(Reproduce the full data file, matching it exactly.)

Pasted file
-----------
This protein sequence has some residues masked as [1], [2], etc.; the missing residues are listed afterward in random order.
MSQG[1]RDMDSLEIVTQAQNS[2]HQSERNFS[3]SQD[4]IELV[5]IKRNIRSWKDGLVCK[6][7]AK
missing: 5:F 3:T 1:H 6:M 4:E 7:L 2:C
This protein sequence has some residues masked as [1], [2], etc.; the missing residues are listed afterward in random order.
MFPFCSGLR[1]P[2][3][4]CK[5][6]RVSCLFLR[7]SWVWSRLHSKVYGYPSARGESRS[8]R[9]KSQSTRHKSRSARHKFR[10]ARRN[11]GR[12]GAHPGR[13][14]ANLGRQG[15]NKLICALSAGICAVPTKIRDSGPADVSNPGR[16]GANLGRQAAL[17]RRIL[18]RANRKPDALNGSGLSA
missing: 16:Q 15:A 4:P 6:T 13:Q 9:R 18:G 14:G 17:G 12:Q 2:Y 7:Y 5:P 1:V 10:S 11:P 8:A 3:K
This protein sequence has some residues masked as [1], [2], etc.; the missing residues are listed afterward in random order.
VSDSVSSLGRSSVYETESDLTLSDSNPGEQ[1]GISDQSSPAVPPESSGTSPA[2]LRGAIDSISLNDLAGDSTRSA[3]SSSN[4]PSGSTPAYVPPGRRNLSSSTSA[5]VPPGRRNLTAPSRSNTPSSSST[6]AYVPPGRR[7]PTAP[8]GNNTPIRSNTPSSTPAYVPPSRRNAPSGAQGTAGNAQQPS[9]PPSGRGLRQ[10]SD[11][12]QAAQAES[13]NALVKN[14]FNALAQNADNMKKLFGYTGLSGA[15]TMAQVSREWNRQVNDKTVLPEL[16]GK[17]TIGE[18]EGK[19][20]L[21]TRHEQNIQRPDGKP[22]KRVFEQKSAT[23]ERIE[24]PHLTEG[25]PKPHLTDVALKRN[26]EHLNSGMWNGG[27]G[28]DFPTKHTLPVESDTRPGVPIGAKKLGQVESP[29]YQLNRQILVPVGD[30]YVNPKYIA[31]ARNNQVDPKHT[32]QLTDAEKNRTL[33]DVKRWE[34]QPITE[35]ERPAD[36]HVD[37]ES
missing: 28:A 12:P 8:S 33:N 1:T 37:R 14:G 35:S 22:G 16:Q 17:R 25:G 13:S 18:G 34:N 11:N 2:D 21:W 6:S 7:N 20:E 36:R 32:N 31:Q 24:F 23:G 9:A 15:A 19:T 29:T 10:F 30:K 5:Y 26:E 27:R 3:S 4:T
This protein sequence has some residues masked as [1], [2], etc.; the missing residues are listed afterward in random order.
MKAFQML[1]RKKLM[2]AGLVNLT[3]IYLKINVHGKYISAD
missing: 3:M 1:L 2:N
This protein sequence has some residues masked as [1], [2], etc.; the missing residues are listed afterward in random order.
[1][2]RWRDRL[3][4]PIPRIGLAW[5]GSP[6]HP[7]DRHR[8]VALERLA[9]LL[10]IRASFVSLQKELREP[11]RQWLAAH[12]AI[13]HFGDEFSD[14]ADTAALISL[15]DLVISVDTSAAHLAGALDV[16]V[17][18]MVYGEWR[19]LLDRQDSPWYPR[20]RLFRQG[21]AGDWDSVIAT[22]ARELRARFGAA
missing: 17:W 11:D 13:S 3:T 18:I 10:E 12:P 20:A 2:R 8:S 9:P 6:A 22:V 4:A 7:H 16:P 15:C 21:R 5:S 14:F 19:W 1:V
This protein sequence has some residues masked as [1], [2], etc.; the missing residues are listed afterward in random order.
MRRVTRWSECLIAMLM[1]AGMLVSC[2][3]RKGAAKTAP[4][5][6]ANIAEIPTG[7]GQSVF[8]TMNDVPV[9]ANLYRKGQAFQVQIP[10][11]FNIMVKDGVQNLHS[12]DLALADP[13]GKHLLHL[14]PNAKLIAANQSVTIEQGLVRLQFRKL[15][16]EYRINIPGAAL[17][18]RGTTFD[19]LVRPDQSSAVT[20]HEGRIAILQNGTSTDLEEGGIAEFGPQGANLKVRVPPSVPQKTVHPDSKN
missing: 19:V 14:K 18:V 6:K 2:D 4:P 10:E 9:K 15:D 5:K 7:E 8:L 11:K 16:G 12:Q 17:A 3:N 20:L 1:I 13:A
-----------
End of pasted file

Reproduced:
This protein sequence has some residues masked as [1], [2], etc.; the missing residues are listed afterward in random order.
MSQG[1]RDMDSLEIVTQAQNS[2]HQSERNFS[3]SQD[4]IELV[5]IKRNIRSWKDGLVCK[6][7]AK
missing: 5:F 3:T 1:H 6:M 4:E 7:L 2:C
This protein sequence has some residues masked as [1], [2], etc.; the missing residues are listed afterward in random order.
MFPFCSGLR[1]P[2][3][4]CK[5][6]RVSCLFLR[7]SWVWSRLHSKVYGYPSARGESRS[8]R[9]KSQSTRHKSRSARHKFR[10]ARRN[11]GR[12]GAHPGR[13][14]ANLGRQG[15]NKLICALSAGICAVPTKIRDSGPADVSNPGR[16]GANLGRQAAL[17]RRIL[18]RANRKPDALNGSGLSA
missing: 16:Q 15:A 4:P 6:T 13:Q 9:R 18:G 14:G 17:G 12:Q 2:Y 7:Y 5:P 1:V 10:S 11:P 8:A 3:K
This protein sequence has some residues masked as [1], [2], etc.; the missing residues are listed afterward in random order.
VSDSVSSLGRSSVYETESDLTLSDSNPGEQ[1]GISDQSSPAVPPESSGTSPA[2]LRGAIDSISLNDLAGDSTRSA[3]SSSN[4]PSGSTPAYVPPGRRNLSSSTSA[5]VPPGRRNLTAPSRSNTPSSSST[6]AYVPPGRR[7]PTAP[8]GNNTPIRSNTPSSTPAYVPPSRRNAPSGAQGTAGNAQQPS[9]PPSGRGLRQ[10]SD[11][12]QAAQAES[13]NALVKN[14]FNALAQNADNMKKLFGYTGLSGA[15]TMAQVSREWNRQVNDKTVLPEL[16]GK[17]TIGE[18]EGK[19][20]L[21]TRHEQNIQRPDGKP[22]KRVFEQKSAT[23]ERIE[24]PHLTEG[25]PKPHLTDVALKRN[26]EHLNSGMWNGG[27]G[28]DFPTKHTLPVESDTRPGVPIGAKKLGQVESP[29]YQLNRQILVPVGD[30]YVNPKYIA[31]ARNNQVDPKHT[32]QLTDAEKNRTL[33]DVKRWE[34]QPITE[35]ERPAD[36]HVD[37]ES
missing: 28:A 12:P 8:S 33:N 1:T 37:R 14:G 35:S 22:G 16:Q 17:R 25:G 13:S 18:G 34:N 11:N 2:D 21:W 6:S 7:N 20:E 36:R 32:N 31:Q 24:F 23:G 9:A 15:A 19:T 29:T 10:F 30:K 5:Y 26:E 27:R 3:S 4:T
This protein sequence has some residues masked as [1], [2], etc.; the missing residues are listed afterward in random order.
MKAFQML[1]RKKLM[2]AGLVNLT[3]IYLKINVHGKYISAD
missing: 3:M 1:L 2:N
This protein sequence has some residues masked as [1], [2], etc.; the missing residues are listed afterward in random order.
[1][2]RWRDRL[3][4]PIPRIGLAW[5]GSP[6]HP[7]DRHR[8]VALERLA[9]LL[10]IRASFVSLQKELREP[11]RQWLAAH[12]AI[13]HFGDEFSD[14]ADTAALISL[15]DLVISVDTSAAHLAGALDV[16]V[17][18]MVYGEWR[19]LLDRQDSPWYPR[20]RLFRQG[21]AGDWDSVIAT[22]ARELRARFGAA
missing: 17:W 11:D 13:S 3:T 18:I 10:E 12:P 20:A 2:R 8:S 9:P 6:A 22:V 4:A 7:H 16:P 15:C 21:R 5:S 14:F 19:W 1:V
This protein sequence has some residues masked as [1], [2], etc.; the missing residues are listed afterward in random order.
MRRVTRWSECLIAMLM[1]AGMLVSC[2][3]RKGAAKTAP[4][5][6]ANIAEIPTG[7]GQSVF[8]TMNDVPV[9]ANLYRKGQAFQVQIP[10][11]FNIMVKDGVQNLHS[12]DLALADP[13]GKHLLHL[14]PNAKLIAANQSVTIEQGLVRLQFRKL[15][16]EYRINIPGAAL[17][18]RGTTFD[19]LVRPDQSSAVT[20]HEGRIAILQNGTSTDLEEGGIAEFGPQGANLKVRVPPSVPQKTVHPDSKN
missing: 19:V 14:K 18:V 6:K 2:D 4:P 10:E 9:K 15:D 5:K 7:E 8:L 11:K 16:G 12:Q 17:A 3:N 20:L 1:I 13:A